Caregiver in McLean VA
You’ve no doubt hear the expression “use it or lose it.” That phrase could be used to apply to many circumstances in life, including using our brain power.
If you’re the family caregiver for a loved one, or even if you have a professional agency providing senior care for them, but you still play an active role in their life, you may want to consider the benefits of them learning a new skill or hobby. You may even want to learn how to do something new with them. What a wonderful bonding experience that could be!
Keep their brain as active as possible can help ward off Alzheimer’s or other dementia and keep their brain finely-tuned and sharp as they progress through their senior years. If they already suffer from a form of dementia and are in the early stages, keeping the mind busy learning new things can help slow the disease’s progression down some.
We’re not talking about doing Sudoku or other types of puzzles (though those are good brain exercises, too). We’re talking about learning a brand new skill. Maybe it’s taking up gardening, or learning about and planting new things, if they’re already an avid gardener; perhaps it’s learning a new language or taking up birdwatching; it could be learning how to do oil painting or woodworking; even photography; you name it. Whatever it is, it should be something new.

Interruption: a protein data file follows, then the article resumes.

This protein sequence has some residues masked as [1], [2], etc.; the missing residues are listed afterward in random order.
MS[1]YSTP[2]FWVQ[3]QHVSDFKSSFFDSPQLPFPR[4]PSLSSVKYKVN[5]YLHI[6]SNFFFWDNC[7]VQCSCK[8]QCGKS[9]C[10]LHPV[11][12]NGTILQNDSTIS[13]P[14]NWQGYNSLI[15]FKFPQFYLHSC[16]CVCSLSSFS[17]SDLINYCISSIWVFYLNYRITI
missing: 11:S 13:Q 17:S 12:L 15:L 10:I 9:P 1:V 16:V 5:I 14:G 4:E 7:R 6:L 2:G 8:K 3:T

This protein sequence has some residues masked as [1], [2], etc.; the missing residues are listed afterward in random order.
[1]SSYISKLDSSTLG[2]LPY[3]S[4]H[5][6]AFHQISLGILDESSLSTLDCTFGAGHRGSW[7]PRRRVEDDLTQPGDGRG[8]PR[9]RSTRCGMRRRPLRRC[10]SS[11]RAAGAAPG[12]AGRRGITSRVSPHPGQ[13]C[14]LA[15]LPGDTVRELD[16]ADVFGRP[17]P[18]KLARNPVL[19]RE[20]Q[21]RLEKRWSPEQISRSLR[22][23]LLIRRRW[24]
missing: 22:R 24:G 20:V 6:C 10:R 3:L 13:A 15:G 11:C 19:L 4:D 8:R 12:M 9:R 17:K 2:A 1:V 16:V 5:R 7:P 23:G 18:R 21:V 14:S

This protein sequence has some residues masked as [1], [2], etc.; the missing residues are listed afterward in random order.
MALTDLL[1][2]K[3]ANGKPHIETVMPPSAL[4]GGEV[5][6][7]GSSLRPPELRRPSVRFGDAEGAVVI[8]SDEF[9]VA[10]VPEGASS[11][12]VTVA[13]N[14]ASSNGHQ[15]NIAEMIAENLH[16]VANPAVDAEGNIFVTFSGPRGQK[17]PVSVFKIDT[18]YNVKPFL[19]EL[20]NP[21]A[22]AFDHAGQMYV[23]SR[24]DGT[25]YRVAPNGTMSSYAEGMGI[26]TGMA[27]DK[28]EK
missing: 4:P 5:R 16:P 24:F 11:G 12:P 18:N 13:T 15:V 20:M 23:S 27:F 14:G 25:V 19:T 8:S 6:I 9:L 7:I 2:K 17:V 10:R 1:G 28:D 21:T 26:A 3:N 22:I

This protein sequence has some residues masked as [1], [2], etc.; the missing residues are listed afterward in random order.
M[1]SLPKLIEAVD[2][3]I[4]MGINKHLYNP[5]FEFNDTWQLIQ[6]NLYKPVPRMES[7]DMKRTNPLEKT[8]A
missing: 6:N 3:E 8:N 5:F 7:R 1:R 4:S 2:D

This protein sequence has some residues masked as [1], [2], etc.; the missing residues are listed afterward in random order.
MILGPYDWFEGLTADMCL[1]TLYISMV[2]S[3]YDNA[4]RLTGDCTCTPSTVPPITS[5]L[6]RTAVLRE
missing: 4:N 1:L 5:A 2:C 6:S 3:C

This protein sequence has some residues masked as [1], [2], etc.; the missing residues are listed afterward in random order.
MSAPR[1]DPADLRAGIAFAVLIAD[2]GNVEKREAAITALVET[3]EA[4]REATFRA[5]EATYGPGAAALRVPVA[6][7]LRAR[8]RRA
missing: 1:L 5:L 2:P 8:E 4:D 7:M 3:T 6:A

Our brains benefit the most from a hobby or activity that is entirely new to us and uses different pathways in our brains that we normally use. One reason for that is because an older brain often has difficulty remembering things that were so second nature to it when it was younger, that no thought has to be given to doing something. Conversely, only those activities that are new and demanding are likely to keep the mind sharp into the senior years.
A study of 200 retired folks found that those who were taught a course where they learned something they’d never known or done before, had better memories after 12 weeks than those who were engaged in social events or things they’d done before.
So encourage your loved one to get involved in some new hobby or to learn a new skill—ideally something they’d be interested in; otherwise it won’t hold their interest. Not only would that not benefit them, you if you were doing it with them, you may end up learning the new skill all on your own, when the point was to learn something together.
At the end of the day, the better they take care of their brain power now, the better it will serve them later on.
If you or an aging loved one are considering CAREGIVER SERVICES IN MCLEAN, VA, please call the friendly staff at Philia Care today at 202-607-2525.